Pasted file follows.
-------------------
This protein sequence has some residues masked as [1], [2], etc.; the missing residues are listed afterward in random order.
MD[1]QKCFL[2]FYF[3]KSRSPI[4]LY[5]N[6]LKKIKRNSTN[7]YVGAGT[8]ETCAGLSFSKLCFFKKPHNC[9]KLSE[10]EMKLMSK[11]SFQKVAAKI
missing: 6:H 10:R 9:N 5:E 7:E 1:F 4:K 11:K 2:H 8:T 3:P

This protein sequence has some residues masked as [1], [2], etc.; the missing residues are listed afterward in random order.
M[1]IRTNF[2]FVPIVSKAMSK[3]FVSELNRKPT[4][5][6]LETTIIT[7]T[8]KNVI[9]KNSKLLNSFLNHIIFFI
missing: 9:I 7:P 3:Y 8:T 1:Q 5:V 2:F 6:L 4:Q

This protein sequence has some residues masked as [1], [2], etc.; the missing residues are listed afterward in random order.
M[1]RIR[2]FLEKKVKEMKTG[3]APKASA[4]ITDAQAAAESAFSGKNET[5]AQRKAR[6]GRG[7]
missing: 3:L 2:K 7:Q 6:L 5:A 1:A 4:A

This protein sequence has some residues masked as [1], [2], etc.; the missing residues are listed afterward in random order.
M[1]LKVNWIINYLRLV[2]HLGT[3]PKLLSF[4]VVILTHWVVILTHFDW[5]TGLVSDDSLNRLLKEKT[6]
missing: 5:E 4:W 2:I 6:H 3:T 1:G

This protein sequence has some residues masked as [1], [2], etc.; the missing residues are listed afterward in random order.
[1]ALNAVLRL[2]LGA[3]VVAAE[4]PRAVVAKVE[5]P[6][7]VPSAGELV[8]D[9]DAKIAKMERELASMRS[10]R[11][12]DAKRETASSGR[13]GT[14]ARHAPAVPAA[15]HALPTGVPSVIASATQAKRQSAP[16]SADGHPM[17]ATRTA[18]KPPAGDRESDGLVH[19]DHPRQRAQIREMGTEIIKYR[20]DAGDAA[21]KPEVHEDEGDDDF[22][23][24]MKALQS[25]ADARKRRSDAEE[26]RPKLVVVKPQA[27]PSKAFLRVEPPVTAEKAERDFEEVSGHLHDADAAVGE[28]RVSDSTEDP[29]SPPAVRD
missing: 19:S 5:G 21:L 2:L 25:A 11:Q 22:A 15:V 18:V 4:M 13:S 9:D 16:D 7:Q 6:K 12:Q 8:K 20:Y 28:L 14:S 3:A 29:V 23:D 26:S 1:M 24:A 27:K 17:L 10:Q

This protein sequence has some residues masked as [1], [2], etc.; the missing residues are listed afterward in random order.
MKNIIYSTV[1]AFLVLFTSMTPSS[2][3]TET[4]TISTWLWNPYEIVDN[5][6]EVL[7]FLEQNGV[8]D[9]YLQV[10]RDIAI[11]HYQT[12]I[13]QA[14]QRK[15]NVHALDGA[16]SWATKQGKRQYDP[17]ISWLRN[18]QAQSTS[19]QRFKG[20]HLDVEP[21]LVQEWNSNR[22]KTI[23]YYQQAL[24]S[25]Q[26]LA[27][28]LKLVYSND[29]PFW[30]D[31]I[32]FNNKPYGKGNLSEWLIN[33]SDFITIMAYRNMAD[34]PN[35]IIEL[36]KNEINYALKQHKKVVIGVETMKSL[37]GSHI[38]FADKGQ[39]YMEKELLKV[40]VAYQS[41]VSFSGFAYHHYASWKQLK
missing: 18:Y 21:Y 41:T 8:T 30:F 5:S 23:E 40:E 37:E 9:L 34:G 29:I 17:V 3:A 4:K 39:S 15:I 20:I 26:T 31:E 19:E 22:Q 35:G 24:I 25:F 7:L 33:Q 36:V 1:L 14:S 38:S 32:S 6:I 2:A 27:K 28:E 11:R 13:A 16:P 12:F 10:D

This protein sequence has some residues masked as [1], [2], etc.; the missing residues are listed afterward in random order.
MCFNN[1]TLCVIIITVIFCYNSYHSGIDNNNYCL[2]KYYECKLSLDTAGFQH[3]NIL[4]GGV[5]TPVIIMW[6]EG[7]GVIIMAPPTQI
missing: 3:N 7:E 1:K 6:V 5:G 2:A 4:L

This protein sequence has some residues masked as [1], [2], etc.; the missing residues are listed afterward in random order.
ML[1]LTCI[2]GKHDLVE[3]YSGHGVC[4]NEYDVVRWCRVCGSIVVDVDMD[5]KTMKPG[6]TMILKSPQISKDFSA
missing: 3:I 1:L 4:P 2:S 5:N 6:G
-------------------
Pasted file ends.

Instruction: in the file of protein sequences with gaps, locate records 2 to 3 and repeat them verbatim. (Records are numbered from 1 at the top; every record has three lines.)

This protein sequence has some residues masked as [1], [2], etc.; the missing residues are listed afterward in random order.
M[1]IRTNF[2]FVPIVSKAMSK[3]FVSELNRKPT[4][5][6]LETTIIT[7]T[8]KNVI[9]KNSKLLNSFLNHIIFFI
missing: 9:I 7:P 3:Y 8:T 1:Q 5:V 2:F 6:L 4:Q

This protein sequence has some residues masked as [1], [2], etc.; the missing residues are listed afterward in random order.
M[1]RIR[2]FLEKKVKEMKTG[3]APKASA[4]ITDAQAAAESAFSGKNET[5]AQRKAR[6]GRG[7]
missing: 3:L 2:K 7:Q 6:L 5:A 1:A 4:A